The WhatsApp version of the Stories feature has great use and engagement. However, current Stories ads can be skipped. TechCrunch's Josh Constine wants Facebook apps to implement non-jumpable ads in Stories and monetize them at a high price. Ben Thompson, a well-known technical and strategic writer, has suggested that because Stories leads to higher video content consumption, it is actually an ideal choice for brand advertising, so it is more suitable for Facebook's monetization.

In addition, the main foundations of WhatsApp users are emerging markets such as India, Brazil, Mexico, Indonesia, Russia, and Spain. Advertising revenues in these markets will be lower than those in developed markets such as the US, Germany, and Japan. Although the ads on WhatsApp Status may become long-term winners, the absolute amount of revenue in the short term may be lower.

Other realisation areas

Another way to monetize WhatsApp is the enterprise API account. There is a fee for businesses to send messages to users on WhatsApp. These messages are also end-to-end encrypted. These messages are very expensive compared to the cost of SMS.

Take WhatsApp's largest market in India, for example, where it has 200 million monthly users, and the typical cost of sending a message on WhatsApp is almost seven times the regular SMS cost (0.1 rupees and 0.7 rupees). Despite this, companies still choose WhatsApp because of the high success rate of WhatsApp compared to SMS.

In India, text messages typically have a 50% failure rate due to incorrect numbers. In addition, Indian users often change the number. To make the deal more enjoyable, WhatsApp plans to respond more quickly to corporate customers, offering lower information delivery costs.

Whenever a user makes a transaction on an external service, such as booking a ticket on MakeMyTrip or booking a movie on BookMyShow, after the purchase, the user receives a reservation-related reminder via the "default option to join" option. (You can opt out, but most users usually use the default option.) From a consumer perspective, the benefit is to get ticket or booking details in a richer media format, such as images instead of plain SMS text.

However, the risk of adopting this approach is that it may eventually give users a spam-like experience. Currently, WhatsApp only opens a limited set of businesses for the Corporate Account API, and is currently only open to about 90 to 100 companies in India, such as MakeMyTrip, BookMyShow, and more.

However, because it can be extended to Facebook pages, or self-service ad-like mode like Twitter account self-service mode, WhatsApp users are at high risk of spam. WhatsApp does not actually verify when the user agrees to receive corporate messages, spammers and unscrupulous businesses can continue to create new WhatsApp Enterprise API accounts, send spam on WhatsApp, and create again after being flagged New account. Spam on WhatsApp is even more serious than Facebook or Instagram, because every WhatsApp message is pushed as a notification, which can ruin the user's attention.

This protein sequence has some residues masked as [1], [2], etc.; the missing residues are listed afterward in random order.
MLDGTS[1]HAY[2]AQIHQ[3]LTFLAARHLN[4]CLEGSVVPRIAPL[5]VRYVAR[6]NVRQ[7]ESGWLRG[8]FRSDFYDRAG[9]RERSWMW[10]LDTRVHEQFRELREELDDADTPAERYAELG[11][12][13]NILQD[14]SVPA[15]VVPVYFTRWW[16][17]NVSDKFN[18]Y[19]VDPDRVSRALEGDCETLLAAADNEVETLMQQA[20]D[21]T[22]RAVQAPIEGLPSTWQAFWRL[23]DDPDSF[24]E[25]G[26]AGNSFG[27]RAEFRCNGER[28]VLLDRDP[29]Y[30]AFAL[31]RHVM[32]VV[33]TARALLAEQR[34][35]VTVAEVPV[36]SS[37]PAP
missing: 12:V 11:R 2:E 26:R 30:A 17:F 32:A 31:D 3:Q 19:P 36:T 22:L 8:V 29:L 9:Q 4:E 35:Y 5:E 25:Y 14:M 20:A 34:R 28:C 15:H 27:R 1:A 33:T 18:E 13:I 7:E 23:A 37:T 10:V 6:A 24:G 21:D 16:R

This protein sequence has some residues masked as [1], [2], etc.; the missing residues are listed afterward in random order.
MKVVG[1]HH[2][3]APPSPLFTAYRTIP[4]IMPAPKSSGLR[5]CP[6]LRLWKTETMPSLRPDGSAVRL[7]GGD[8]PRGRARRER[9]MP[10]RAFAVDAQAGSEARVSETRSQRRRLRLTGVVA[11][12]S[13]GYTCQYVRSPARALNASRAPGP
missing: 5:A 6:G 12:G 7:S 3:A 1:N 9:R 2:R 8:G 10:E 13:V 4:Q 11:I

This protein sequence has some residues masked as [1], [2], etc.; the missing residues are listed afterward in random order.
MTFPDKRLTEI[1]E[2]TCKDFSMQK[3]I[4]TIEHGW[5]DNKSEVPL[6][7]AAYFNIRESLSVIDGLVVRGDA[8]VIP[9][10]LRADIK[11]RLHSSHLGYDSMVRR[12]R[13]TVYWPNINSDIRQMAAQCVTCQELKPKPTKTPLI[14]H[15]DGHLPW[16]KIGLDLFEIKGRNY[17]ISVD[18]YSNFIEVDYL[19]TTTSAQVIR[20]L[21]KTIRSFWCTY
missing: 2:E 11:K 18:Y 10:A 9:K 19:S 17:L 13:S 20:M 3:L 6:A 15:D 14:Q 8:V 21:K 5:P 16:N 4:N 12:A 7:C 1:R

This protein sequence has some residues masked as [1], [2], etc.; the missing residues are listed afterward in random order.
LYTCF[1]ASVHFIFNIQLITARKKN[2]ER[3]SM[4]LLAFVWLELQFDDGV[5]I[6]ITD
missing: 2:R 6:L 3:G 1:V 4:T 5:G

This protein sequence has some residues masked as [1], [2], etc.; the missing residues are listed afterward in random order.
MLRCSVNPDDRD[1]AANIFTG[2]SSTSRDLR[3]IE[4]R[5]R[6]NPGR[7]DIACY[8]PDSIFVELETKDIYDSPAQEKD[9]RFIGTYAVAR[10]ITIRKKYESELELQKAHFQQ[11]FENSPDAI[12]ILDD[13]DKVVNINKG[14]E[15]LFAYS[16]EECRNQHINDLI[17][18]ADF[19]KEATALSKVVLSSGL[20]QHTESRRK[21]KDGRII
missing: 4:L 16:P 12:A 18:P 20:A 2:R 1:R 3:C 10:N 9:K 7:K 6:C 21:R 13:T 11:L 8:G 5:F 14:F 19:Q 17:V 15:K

To avoid this, WhatsApp can only manually approve corporate API accounts for high-quality businesses. But this may also limit the scale of liquidation.

On Facebook's other messaging app Messenger, businesses can only send messages to users who track them on Messenger. Technically, there is no "spam" If a business account sends too many messages to the user, it is likely to be ignored.

WeChat created two types of business accounts: subscription accounts and service accounts. The subscription account can send a message to the user every day, and all messages from the subscribing account enter a specific sub-category that never sends any notifications or reminders to the user. If the user is explicitly interested in a business, he/she can enter the sub-category and then consume the content sent by the business.

The service account on WeChat can only send one message per week, and these messages will appear in the main message section. The number of service accounts is very limited and the content must be purely transactional. In the subscription and service accounts, if the user replies to the company's information, the company can respond to the user indefinitely within the next 48 hours. However, once the user complains, the account will be blocked soon. In both cases, WeChat does not charge merchants who send information to users, so this does not matter for its realization.

In order to control the messy corporate information in the user's inbox, one might expect WhatsApp to adopt a similar model in the corporate account to push business information to the back office. But it also makes companies question why they pay extra fees to WhatsApp to deliver information.

If WhatsApp is able to manage the SMS inbox (like Microsoft SMS Manager, TrueCaller, PayTM, Hummer, etc.) like some apps in India, it might provide a better experience.

WhatsApp's third monetization initiative is to allow businesses to post ads on Facebook or Instagram and talk to customers on WhatsApp. The commercial communication on Messenger was not successful at first, and Facebook introduced additional chat features for this purpose.

From a consumer perspective, this function of starting a conversation with a company from an ad or company website is theoretically useful, but the revenue of this move should ultimately be attributed to Facebook because the ad is run on a Facebook or Instagram news feed. of.

The problem with this model is that it has the risk of undermining the Facebook advertising model. Once the consumer clicks on the Facebook ad and starts talking to a company on WhatsApp, the company may not advertise on Facebook in the future.